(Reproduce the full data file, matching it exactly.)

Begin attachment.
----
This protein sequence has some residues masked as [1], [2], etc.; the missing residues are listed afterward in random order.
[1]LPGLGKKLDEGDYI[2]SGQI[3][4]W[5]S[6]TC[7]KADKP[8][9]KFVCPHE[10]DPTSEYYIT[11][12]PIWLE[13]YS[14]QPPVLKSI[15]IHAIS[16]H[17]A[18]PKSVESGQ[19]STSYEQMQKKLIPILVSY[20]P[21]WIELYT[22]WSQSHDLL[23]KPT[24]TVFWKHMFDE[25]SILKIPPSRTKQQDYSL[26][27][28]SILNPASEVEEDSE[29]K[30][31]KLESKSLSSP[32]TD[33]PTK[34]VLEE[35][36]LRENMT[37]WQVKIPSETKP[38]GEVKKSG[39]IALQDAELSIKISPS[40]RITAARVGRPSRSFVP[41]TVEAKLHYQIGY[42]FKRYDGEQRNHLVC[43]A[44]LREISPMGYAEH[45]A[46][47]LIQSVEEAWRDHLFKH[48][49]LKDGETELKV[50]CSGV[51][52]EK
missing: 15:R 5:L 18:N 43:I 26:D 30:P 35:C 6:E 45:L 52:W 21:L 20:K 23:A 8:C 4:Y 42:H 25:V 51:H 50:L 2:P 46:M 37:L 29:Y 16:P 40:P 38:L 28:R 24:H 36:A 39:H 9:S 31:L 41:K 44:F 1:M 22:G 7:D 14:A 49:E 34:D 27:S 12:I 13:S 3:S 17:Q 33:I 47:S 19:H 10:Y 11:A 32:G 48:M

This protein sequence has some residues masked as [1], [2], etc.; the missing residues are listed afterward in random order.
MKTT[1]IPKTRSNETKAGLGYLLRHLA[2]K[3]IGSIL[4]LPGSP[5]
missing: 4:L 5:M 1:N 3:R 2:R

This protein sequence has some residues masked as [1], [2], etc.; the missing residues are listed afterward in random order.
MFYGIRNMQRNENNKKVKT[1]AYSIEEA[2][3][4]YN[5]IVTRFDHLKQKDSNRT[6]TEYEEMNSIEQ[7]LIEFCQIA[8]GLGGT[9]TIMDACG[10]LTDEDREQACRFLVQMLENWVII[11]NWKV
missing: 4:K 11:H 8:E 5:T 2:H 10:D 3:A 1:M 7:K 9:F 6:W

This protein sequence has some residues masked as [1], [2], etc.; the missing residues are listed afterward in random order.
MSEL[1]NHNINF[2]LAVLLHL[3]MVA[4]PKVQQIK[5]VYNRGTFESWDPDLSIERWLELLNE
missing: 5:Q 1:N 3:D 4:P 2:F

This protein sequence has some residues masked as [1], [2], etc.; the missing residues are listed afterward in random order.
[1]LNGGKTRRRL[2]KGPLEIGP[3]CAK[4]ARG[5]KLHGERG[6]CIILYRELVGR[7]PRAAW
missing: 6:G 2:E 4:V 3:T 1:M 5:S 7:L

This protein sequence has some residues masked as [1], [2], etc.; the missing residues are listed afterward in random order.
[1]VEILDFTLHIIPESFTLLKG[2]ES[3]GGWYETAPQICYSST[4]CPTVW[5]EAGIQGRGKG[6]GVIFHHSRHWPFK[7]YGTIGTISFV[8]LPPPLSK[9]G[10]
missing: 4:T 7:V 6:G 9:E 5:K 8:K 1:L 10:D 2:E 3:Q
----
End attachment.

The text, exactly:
This protein sequence has some residues masked as [1], [2], etc.; the missing residues are listed afterward in random order.
[1]LPGLGKKLDEGDYI[2]SGQI[3][4]W[5]S[6]TC[7]KADKP[8][9]KFVCPHE[10]DPTSEYYIT[11][12]PIWLE[13]YS[14]QPPVLKSI[15]IHAIS[16]H[17]A[18]PKSVESGQ[19]STSYEQMQKKLIPILVSY[20]P[21]WIELYT[22]WSQSHDLL[23]KPT[24]TVFWKHMFDE[25]SILKIPPSRTKQQDYSL[26][27][28]SILNPASEVEEDSE[29]K[30][31]KLESKSLSSP[32]TD[33]PTK[34]VLEE[35][36]LRENMT[37]WQVKIPSETKP[38]GEVKKSG[39]IALQDAELSIKISPS[40]RITAARVGRPSRSFVP[41]TVEAKLHYQIGY[42]FKRYDGEQRNHLVC[43]A[44]LREISPMGYAEH[45]A[46][47]LIQSVEEAWRDHLFKH[48][49]LKDGETELKV[50]CSGV[51][52]EK
missing: 15:R 5:L 18:N 43:I 26:D 30:P 35:C 6:E 45:L 52:W 21:L 20:K 23:A 8:C 4:Y 42:H 25:V 51:H 50:L 2:P 46:M 37:L 29:Y 16:P 40:P 38:L 28:R 24:H 36:A 39:H 9:S 31:L 41:K 44:F 1:M 22:G 7:D 14:A 49:E 34:D 27:S 12:I 13:S 3:S 17:Q 33:I 47:S 19:H 10:Y 11:A 32:G 48:M

This protein sequence has some residues masked as [1], [2], etc.; the missing residues are listed afterward in random order.
MKTT[1]IPKTRSNETKAGLGYLLRHLA[2]K[3]IGSIL[4]LPGSP[5]
missing: 4:L 5:M 1:N 3:R 2:R

This protein sequence has some residues masked as [1], [2], etc.; the missing residues are listed afterward in random order.
MFYGIRNMQRNENNKKVKT[1]AYSIEEA[2][3][4]YN[5]IVTRFDHLKQKDSNRT[6]TEYEEMNSIEQ[7]LIEFCQIA[8]GLGGT[9]TIMDACG[10]LTDEDREQACRFLVQMLENWVII[11]NWKV
missing: 4:K 11:H 8:E 5:T 2:H 10:D 3:A 1:M 7:K 9:F 6:W

This protein sequence has some residues masked as [1], [2], etc.; the missing residues are listed afterward in random order.
MSEL[1]NHNINF[2]LAVLLHL[3]MVA[4]PKVQQIK[5]VYNRGTFESWDPDLSIERWLELLNE
missing: 5:Q 1:N 3:D 4:P 2:F

This protein sequence has some residues masked as [1], [2], etc.; the missing residues are listed afterward in random order.
[1]LNGGKTRRRL[2]KGPLEIGP[3]CAK[4]ARG[5]KLHGERG[6]CIILYRELVGR[7]PRAAW
missing: 6:G 2:E 4:V 3:T 1:M 5:S 7:L

This protein sequence has some residues masked as [1], [2], etc.; the missing residues are listed afterward in random order.
[1]VEILDFTLHIIPESFTLLKG[2]ES[3]GGWYETAPQICYSST[4]CPTVW[5]EAGIQGRGKG[6]GVIFHHSRHWPFK[7]YGTIGTISFV[8]LPPPLSK[9]G[10]
missing: 4:T 7:V 6:G 9:E 5:K 8:K 1:L 10:D 2:E 3:Q